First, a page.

ADA Compliance & Website Accessibility
In 2015 there were a total of 57 filed federal lawsuits regarding website inaccessibility. During the first 8 months of 2017 over 432 cases were filed. Of the 751 lawsuits filed over the three year period 47% were against retail companies and 24% were against restaurants.
Numbers provided by Seyfarth Shaw who tracked the ADA Title III lawsuits filed in federal courts
What is the ADA?
The Americans with Disabilities Act started out as a law to ensure that services in the physical world were accessible to people with disabilities. As the internet has become such an important tool for providing access to services, the scope of the law expanded. Today the ADA also covers services offered “via the Internet, specifically at sites on the World Wide Web.” So, the ADA applies to websites… and is enforceable by the Department of Justice or through private lawsuits.
Today the ADA also covers services offered “via the Internet, specifically at sites on the World Wide Web.”
Initially, the law applied primarily to government agencies and municipalities. This also changed over time, and it expanded to cover places of public accommodation. If you check out what exactly a “place of public accommodation” is, you will find that essentially any business that provides a service or a product, that anyone in the public may want, qualifies as a “place of public accommodation.”
The ADA is the reason that every business open to the public has accessible parking and an accessibility ramp. It is why every ATM has braille on the keypad. The website is just another extension of a business, and it essentially needs to be thought of as a brick and mortar establishment. Similar accommodations need to be made to ensure that the information and services offered by the site are accessible to anyone who wants to access it.
What rules apply to websites?
The biggest problem today is that ADA Compliance, and how it applies to websites, is just how incredibly vague and cryptic the official information is. The rules actually promote better code, more consistency, and more user-friendly websites. Nobody sets out to have a site that is NOT accessible to everyone. The problem is that most people don’t understand the steps that can be taken to make a website “accessible,” nor the legal ramifications.
The ADA refers to the latest WCAG Guidelines, so that can be thought of as the “rulebook.” It isn’t all that clearly laid out, unfortunately, but one key takeaway is that there are three levels to strive for, depending on how accessible you want (or need) your site to be:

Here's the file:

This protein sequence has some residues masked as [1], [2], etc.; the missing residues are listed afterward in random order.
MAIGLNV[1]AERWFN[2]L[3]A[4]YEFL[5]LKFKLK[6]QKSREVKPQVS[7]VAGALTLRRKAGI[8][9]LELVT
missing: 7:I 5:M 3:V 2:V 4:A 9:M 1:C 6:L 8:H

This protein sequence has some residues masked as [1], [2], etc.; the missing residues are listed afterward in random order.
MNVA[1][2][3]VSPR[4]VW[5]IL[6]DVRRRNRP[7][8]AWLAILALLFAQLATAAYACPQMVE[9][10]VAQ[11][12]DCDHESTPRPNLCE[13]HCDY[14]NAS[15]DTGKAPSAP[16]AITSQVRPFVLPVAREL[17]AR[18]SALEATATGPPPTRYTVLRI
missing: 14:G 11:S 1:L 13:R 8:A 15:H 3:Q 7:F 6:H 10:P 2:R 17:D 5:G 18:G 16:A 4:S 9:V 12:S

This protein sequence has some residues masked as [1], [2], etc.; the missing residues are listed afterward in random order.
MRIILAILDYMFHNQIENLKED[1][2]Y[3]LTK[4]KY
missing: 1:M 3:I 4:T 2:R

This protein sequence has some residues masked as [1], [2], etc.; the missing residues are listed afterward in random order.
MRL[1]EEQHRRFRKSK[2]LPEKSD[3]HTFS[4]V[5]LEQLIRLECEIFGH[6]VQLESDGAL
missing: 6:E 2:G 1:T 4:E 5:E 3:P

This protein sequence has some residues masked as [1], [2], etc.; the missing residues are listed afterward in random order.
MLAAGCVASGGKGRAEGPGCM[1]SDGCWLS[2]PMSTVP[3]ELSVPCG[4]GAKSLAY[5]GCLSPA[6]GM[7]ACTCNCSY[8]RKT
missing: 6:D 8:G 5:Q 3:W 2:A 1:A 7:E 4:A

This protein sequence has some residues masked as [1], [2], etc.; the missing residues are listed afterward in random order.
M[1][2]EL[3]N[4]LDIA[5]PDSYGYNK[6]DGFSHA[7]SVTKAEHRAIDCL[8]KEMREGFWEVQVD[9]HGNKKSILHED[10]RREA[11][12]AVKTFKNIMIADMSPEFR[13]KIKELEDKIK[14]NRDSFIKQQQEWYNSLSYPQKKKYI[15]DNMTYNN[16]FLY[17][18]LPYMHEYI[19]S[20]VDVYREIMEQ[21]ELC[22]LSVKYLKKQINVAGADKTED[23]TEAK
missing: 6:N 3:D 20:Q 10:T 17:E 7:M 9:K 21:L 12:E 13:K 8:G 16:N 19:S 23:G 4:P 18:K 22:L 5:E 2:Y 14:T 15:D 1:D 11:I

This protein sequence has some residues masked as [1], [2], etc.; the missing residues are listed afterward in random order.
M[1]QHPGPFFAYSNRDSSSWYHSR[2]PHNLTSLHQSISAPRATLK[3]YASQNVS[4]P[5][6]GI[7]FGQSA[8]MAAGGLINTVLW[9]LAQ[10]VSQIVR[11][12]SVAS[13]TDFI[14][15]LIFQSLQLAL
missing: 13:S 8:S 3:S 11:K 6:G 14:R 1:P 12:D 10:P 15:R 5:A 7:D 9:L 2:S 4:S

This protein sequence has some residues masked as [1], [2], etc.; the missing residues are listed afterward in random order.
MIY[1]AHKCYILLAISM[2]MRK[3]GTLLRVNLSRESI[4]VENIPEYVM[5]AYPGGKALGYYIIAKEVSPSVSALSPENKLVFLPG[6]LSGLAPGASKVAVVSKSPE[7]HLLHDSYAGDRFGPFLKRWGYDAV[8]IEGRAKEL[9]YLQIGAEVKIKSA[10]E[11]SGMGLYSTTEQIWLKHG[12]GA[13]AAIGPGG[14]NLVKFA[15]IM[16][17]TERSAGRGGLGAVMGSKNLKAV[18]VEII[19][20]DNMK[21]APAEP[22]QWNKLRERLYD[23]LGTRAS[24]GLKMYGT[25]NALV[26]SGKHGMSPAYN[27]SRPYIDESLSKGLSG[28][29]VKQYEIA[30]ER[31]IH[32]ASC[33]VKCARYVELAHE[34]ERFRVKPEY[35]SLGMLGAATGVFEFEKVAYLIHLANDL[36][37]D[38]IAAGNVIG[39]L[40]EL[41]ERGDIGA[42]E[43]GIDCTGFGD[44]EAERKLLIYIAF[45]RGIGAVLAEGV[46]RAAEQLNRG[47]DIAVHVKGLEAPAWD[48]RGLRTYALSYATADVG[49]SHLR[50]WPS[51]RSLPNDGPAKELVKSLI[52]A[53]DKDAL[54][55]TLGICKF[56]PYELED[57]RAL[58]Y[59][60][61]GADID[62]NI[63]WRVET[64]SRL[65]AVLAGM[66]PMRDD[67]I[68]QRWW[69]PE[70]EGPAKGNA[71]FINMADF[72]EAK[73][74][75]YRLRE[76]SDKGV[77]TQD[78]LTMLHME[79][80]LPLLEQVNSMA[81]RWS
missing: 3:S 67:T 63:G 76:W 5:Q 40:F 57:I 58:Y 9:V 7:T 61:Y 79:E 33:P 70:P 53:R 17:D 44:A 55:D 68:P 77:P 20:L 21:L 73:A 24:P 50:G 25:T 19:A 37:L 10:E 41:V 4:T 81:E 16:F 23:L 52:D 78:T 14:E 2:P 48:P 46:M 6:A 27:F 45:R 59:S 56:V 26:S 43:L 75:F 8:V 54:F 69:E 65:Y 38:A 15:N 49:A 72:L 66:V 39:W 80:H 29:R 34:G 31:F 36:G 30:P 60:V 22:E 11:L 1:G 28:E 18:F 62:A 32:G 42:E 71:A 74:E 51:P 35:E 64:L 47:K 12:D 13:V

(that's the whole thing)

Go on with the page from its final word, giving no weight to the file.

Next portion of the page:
- A – the most basic level of web accessibility (Priority 1 of WCAG)
- AA – addresses the most significant barriers for users with disabilities (Priority 2 of WCAG)
- AAA – Significant improvements to web accessibility (priority 3 of WCAG)
We recommend every business at least strives for level A compliance, and anyone named explicitly in the definition of places of public accommodation should look at AA and possibly AAA depending on the site content.
We recommend every business at least strives for level A compliance
How do sites become ADA Compliant:
We have put together a simplified checklist which attempts to translate the requirements here:
WhatArmy’s ADA Compliance Checklist
Our checklist is based on the official WCAG checklist which can be found by following the link below:
The good news is that the rules that the ADA points to are industry standards that have been around for quite some time. In most cases, if a site is relatively current, some simple changes can be made to bring it into some level of compliance. Moreover, if a site can’t be brought into compliance, there are usually much larger website issues that need to be addressed.
From a legal standpoint, every site owner should have accessibility in the back of their minds at this point. Any company or business that serves the public, educational, medical, or municipal communities should take a close look at where they stand and try to address any significant issues. Any restaurant, hotel, service provider, or store owner should do the same.
If clients have questions about how to meet specific criteria, we can absolutely help. We can also help assess things and tell them where they stand. However, we are not lawyers, so if there are specific legal questions, you should speak with your legal team about particular concerns on how this all relates to your business.